Smoked marijuana is a nonmedical, nonspecific, and potentially hazardous method of drug delivery. The cannabis plant contains hundreds of pharmacologically active compounds, most of which have not been well characterized. Each dispensed quantity of marijuana is of uncertain provenance and of variable and uncertain potency and may contain unknown contaminants.
There are other questions to consider in Marilyn's case. Could marijuana's cognitive side effects, particularly its effects on memory, promote or exacerbate chemotherapy-induced cognitive dysfunction? If Marilyn's pulmonary disease includes lymphangitic spread, could smoking cause hypoxemia? What effects will marijuana's potential immunologic hazards (e.g., chemical constituents, pyrolized gases, viable fungal spores, or pesticide residues) have on her health during periods of immunocompromise?7 How will marijuana, alone or in combination with other medications associated with potential cognitive and psychomotor impairment, affect her ability to safely operate a motor vehicle?8 What are the possible effects of marijuana on tumor progression? The putative cannabinoid receptor GPR55 (G-protein–coupled receptor 55) is expressed in human breast cancers, with higher levels of expression correlated with more aggressive phenotypes.9 The marijuana constituent Δ9-THC has been shown in some studies to act as a GPR55 agonist, raising the possibility that it can promote cancer-cell proliferation.10
Two prescription cannabinoids are available, dronabinol (Marinol) (a synthetic Δ9-THC) and nabilone (Cesamet) (a Δ9 -THC congener), which are FDA-approved for the treatment of chemotherapy-induced nausea and vomiting. These medications have shown efficacy in the management of pain and distress. In contrast to smoked marijuana, they feature oral administration, chemical purity, precise dosages, and a slower onset but sustained duration of action. They may be less likely than smoked marijuana to induce anxiety, panic, and negative mood states,11 but they have otherwise similar side-effect profiles.
Cannabinoids, however, should be used only as lower-tier therapies for chemotherapy-induced nausea and vomiting, since other medications, such as 5-hydroxytryptamine3-receptor antagonists, dexamethasone, and aprepitant, have superior efficacy and fewer side effects.12
Assure Marilyn — and follow through on the assurance — that throughout her illness she will be accompanied, cared for, and helped to live as well and as long as possible. Reassure her that meticulous attention will be paid to symptom relief. Discuss the patient-specific potential risks and benefits of smoked marijuana and of the administration of pharmaceutical cannabinoids. There is little scientific basis for recommending that she smoke marijuana for symptom control. As Bernard Lown remarked, “Caring without science is well-intentioned kindness, but not medicine.”13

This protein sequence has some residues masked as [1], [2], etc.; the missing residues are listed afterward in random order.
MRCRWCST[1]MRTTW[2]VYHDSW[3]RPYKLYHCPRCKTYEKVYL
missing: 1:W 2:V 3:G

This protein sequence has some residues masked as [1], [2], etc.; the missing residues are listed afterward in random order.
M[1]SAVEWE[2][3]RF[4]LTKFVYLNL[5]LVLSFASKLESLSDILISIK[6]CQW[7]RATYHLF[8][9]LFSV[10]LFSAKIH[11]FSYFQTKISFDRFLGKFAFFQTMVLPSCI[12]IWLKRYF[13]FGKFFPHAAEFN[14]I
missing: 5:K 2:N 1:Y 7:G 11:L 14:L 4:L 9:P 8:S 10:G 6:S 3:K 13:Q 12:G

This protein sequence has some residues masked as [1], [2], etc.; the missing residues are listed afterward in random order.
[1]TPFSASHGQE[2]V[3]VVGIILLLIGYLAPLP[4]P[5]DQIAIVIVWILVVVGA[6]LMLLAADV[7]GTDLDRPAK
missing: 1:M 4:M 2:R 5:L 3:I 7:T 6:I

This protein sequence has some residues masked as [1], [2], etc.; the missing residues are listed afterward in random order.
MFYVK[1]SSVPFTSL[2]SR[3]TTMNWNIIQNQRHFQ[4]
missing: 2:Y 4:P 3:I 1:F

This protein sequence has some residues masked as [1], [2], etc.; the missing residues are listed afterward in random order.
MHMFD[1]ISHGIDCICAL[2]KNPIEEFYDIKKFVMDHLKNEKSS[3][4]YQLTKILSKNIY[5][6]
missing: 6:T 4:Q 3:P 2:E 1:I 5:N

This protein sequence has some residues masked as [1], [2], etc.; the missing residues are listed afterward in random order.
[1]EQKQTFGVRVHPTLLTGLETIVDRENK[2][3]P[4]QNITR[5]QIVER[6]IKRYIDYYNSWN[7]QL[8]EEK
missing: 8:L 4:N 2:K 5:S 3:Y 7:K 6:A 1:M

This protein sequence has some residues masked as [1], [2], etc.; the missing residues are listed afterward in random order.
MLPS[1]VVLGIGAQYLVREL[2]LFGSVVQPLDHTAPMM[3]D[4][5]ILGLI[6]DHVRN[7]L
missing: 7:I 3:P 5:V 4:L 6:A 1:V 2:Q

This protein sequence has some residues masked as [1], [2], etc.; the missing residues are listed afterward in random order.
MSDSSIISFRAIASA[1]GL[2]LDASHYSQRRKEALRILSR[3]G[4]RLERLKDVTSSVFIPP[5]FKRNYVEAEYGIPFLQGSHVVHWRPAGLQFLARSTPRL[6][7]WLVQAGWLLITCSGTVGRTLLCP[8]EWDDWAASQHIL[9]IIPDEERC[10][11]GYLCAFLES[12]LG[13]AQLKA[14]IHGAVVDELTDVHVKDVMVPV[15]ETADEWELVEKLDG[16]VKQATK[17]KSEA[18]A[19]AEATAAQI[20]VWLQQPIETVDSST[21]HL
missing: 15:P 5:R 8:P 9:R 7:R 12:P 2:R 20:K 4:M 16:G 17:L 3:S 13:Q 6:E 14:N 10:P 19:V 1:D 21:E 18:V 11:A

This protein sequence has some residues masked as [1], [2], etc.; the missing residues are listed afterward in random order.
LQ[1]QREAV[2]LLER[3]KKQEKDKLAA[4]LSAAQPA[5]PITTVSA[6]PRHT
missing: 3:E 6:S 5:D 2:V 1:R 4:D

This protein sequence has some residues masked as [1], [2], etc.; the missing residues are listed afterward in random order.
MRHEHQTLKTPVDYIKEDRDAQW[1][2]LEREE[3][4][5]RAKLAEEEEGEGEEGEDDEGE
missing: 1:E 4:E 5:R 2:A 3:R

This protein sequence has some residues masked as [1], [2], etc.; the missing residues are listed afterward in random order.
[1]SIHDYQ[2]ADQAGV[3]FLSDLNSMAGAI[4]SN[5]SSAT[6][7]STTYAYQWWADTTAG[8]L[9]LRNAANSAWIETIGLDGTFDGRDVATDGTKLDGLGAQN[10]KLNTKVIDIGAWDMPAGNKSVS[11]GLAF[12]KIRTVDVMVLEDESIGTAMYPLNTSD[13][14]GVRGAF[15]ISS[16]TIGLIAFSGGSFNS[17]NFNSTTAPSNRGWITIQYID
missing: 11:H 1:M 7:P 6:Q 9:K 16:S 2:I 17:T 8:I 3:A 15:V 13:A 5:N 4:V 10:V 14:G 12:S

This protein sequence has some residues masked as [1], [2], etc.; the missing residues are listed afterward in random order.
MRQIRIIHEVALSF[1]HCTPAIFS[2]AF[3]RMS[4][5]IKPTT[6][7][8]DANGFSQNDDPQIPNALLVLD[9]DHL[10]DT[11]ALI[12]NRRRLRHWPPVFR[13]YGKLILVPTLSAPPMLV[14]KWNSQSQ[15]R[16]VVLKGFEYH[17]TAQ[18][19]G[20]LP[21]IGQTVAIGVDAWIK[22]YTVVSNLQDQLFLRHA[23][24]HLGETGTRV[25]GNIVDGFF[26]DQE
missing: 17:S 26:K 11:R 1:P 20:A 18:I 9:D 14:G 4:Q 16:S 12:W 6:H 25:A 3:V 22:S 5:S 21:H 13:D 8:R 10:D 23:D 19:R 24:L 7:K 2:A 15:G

1 Grant I, Atkinson JH, Gouaux B, Wilsey B. Medical marijuana: clearing away the smoke. Open Neurol J 2012;6:18-25.
2 Bostwick JM. Blurred boundaries: the therapeutics and politics of medical marijuana. Mayo Clin Proc 2012;87:172-86.
3 Mechoulam R. Cannabis — a valuable drug that deserves better treatment. Mayo Clin Proc 2012;87:107-9.
4 Nussbaum AM, Boyer JA, Kondrad EC. “But my doctor recommended pot”: medical marijuana and the physician-patient relationship. J Gen Intern Med 2011;26:1364-7.
5 Bowles DW, O’Bryant CL, Camidge DR, Jimeno A. The intersection between cannabis and cancer in the United States. Crit Rev Oncol Hematol 2012;83:1-10.
6 Kleber JD, DuPont RL. Physicians and medical marijuana. Am J Psychiatry 2012;169:564-8.
7 McPartland JM, Pruitt PL. Medical marijuana and its use by the immunocompromised. Altern Ther Health Med 1997;3:39-45.
8 Battistella G, Fornari E, Thomas A, et al. Weed or wheel! FMRI, behavioural, and toxicological investigations of how cannabis smoking affects skills necessary for driving. PLoS One 2013;8(1):e52545.
9 Henstridge CM. Off-target cannabinoid effects mediated by GPR55. Pharmacology 2012;89:179-87.
10 Sharir H, Abood ME. Pharmacological characterization of GPR55, a putative cannabinoid receptor. Pharmacol Ther 2010;
11 Moreira FA, Grieb M, Lutz B. Central side-effects of therapies based on CB1 cannabinoid receptor agonists and antagonists:
focus on anxiety and depression. Best Pract Res Clin Endocrinol Metab 2009;23:133-44.
12 Irvin W Jr, Muss HB, Mayer DK. Symptom management in metastatic breast cancer. Oncologist 2011;16:1203-14.
13 Lown B. The lost art of healing: practicing compassion in medicine. Boston: Houghton Mifflin, 1996.